And I’ve heard people say, “I don’t want to be angry, that’s just the way I am.  I can’t control myself.”  Here is the reality people, like most of life, anger is a choice. 

Alfred A. Montapert later goes on to write,  “Question: Why are we Masters of our Fate, the captains of our souls? Because we have the power to control our thoughts, our attitudes. That is why many people live in the withering negative world. That is why many people live in the Positive Faith world.”

In Galatians 5 when Paul is describing the acts of the sinful nature, anger is listed.  In the proverbs, King Solomon writes,  Proverbs 29:11  Fools vent their anger, but the wise quietly hold it back.   And then we are told in Ecclesiastes 7:9  Control your temper, for anger labels you a fool.

Being a Christian doesn’t mean that you won’t get angry, that is to deny our humanity.  Instead, the victory we win is the ability to control our anger. 

And it was Aristotle who said,  “Anybody can become angry – that is easy, but to be angry with the right person and to the right degree and at the right time and for the right purpose, and in the right way – that is not within everybody’s power and is not easy.”

Which is why Paul reminds us in Ephesians 4:26-27  And “don’t sin by letting anger control you.” Don’t let the sun go down while you are still angry,  for anger gives a foothold to the devil.

Listen up folks, you will either control your anger or your anger will control you.   Do you struggle with anger?   Has it caused you to say and do things that you regret?  You don’t have to because overwhelming victory is ours through Christ, who loved us.  Even victory over our anger. 

But John wasn’t the only one to see his life changed, he wasn’t the only one to be able to claim a victory.

Peter was one of the very first disciples, and he wasn’t just one of the twelve, he was one of Jesus’ inner circle.  It was Peter who first realized who Jesus was when he said in Matthew 16:16  Simon Peter answered, “You are the Christ, the Son of the living God.”  It was Peter who walked on the water with Jesus, it was Peter who Jesus called the Rock, it was Peter who vowed that he would die for Jesus before he ever turned his back on him, and it Peter who denied that he knew Jesus not once, not twice but three times.

You probably know the story, it happened the night that Jesus was arrested, and three separate times Peter was offered the chance to acknowledge his relationship with Jesus.  And three times he denied that he even knew his best friend. 

We read the account in Matthew 26:69-74  Now Peter was sitting out in the courtyard, and a servant girl came to him. “You also were with Jesus of Galilee,” she said.  But he denied it before them all. “I don’t know what you’re talking about,” he said.  Then he went out to the gateway, where another girl saw him and said to the people there, “This fellow was with Jesus of Nazareth.”  He denied it again, with an oath: “I don’t know the man!”  After a little while, those standing there went up to Peter and said, “Surely you are one of them, for your accent gives you away.”  Then he began to call down curses on himself and he swore to them, “I don’t know the man!” Immediately a rooster crowed.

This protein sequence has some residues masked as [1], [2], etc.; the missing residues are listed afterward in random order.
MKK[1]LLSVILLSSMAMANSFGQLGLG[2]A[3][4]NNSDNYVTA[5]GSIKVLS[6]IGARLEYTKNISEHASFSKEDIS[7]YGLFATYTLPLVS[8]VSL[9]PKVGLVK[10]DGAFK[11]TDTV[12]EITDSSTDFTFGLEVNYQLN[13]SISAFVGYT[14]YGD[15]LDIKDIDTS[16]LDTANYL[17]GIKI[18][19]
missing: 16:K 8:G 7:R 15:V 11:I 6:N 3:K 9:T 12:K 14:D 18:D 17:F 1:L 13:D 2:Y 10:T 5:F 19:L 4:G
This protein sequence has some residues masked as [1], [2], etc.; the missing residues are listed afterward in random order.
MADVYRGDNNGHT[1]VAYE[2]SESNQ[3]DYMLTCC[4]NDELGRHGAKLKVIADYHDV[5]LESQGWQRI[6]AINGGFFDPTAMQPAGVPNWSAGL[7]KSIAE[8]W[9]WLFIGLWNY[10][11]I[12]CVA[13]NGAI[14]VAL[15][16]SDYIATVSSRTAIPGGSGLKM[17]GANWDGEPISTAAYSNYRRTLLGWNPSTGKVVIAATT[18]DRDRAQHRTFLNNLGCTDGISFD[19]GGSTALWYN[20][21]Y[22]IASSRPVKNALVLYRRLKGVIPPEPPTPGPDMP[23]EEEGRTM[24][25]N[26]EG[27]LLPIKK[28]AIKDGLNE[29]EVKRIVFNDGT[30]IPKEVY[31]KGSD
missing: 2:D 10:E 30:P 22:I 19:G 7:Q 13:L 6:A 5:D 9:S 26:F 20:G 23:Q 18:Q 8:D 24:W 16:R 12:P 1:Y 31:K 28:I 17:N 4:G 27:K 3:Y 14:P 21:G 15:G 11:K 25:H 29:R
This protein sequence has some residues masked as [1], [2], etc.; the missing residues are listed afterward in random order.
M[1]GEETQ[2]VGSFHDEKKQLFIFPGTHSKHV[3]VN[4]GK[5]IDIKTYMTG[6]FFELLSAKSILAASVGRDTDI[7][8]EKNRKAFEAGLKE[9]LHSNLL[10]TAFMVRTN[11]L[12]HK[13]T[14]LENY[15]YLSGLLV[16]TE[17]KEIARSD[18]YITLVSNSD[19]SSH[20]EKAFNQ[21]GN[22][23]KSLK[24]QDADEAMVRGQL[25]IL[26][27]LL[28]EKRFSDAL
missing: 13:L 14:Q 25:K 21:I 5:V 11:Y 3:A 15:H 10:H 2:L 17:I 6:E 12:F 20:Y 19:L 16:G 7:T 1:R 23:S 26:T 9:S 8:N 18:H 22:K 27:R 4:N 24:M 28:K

I remember someone saying, silence is golden, but sometimes it’s just plain yellow.  I think this was one of those cases. 

Peter had seen them come in the dark of night to arrest Jesus.  He had heard the charges against Jesus, he had watched the mockery of a trial, he had seen Jesus spit on, beaten and humiliated.  And he didn’t want that to happen to him.  He had a family to think of, a future to think of and so he denied that he even knew Jesus.  Why?  Because he was afraid.  And with good cause, it didn’t look like there was any way for this story to end well. 

Now let’s skip ahead 50 Days, Peter is standing in front of a mob of people, publicly declaring his allegiance to Jesus and calling others to do the same.  Shortly after that Peter is arrested by the same people who had Jesus arrested.  And this time when Peter is asked who’s name he was preaching and healing in he answers Acts 4:10  Let me clearly state to all of you and to all the people of Israel that he was healed by the powerful name of Jesus Christ the Nazarene, the man you crucified but whom God raised from the dead.

And when they ordered him to stop preaching in Jesus’ name Peter asks, “Do you think God wants us to obey you rather than him?

Peter was Victorious over His Fear.  So what are you afraid of? Now don’t tell me “nothing”; an article in one Medical Journal stated, “The man who knows no fear is not only a gross exaggeration, he is a biological impossibility.”  

You know that’s the truth, in many cases, it’s not a matter of not being afraid as much as it is a matter of conquering your fear.  And sometimes it’s fear that does the conquering.

Fear will always be with us, it’s one of the base emotions along with hunger, love and hate, and it’s not just limited to the human animal but is instinctive and crosses throughout the animal kingdom. 

You might even say that fear is a gift from God, it keeps us alive.  Leonardo Da Vinci made this comment, “Just as courage imperils life; fear protects it.”

It is fear that keeps you from driving 200 km/h on a back road or stepping off a twelve-story building.  This is not an unnatural or unhealthy fear.  Of course, you can overcome this, jumping out of an airplane with nothing between you and the ground but a square of silk and a bunch of strings should inspire fear, but skydivers overcome that.  Race car drivers have learned to overcome their fear of speed.